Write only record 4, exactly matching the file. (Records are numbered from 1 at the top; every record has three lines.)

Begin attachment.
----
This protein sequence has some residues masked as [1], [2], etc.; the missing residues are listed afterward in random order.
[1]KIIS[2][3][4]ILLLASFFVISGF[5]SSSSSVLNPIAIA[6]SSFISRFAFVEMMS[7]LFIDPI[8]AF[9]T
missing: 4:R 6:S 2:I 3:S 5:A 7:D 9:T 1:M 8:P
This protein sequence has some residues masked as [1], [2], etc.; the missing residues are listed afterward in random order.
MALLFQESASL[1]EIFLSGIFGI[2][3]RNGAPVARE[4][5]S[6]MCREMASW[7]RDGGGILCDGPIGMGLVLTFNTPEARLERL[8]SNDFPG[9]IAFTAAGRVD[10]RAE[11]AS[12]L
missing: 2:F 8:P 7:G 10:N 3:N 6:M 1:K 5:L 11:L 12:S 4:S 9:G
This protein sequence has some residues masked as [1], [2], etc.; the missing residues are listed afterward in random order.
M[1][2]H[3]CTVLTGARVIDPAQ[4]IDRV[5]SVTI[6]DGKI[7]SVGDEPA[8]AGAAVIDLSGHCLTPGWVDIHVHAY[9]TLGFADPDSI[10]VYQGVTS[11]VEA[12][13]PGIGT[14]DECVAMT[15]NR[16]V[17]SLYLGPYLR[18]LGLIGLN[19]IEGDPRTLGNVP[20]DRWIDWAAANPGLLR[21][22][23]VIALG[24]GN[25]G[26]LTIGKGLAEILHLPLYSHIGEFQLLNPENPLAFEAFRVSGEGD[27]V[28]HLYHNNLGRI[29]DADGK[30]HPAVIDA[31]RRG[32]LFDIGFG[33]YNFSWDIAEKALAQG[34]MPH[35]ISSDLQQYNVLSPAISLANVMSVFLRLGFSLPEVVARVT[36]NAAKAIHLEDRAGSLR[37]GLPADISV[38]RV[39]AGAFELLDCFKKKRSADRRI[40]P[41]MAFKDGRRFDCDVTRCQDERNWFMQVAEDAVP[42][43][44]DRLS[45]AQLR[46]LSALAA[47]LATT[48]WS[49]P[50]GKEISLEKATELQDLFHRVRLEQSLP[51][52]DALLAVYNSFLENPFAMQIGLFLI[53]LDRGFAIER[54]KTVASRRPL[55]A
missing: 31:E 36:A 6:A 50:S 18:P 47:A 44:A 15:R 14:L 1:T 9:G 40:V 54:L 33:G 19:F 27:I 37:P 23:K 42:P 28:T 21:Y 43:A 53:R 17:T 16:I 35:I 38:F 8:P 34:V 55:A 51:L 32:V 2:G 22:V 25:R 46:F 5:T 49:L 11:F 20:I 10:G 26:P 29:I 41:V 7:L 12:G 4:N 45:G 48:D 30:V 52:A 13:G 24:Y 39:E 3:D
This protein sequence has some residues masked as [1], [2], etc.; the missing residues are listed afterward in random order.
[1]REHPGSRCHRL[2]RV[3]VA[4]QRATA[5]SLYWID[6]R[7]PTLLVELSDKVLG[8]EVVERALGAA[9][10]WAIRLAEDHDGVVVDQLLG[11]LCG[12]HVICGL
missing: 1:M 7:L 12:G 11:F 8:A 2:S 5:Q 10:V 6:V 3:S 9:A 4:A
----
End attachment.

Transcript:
This protein sequence has some residues masked as [1], [2], etc.; the missing residues are listed afterward in random order.
[1]REHPGSRCHRL[2]RV[3]VA[4]QRATA[5]SLYWID[6]R[7]PTLLVELSDKVLG[8]EVVERALGAA[9][10]WAIRLAEDHDGVVVDQLLG[11]LCG[12]HVICGL
missing: 1:M 7:L 12:G 11:F 8:A 2:S 5:Q 10:V 6:V 3:S 9:A 4:A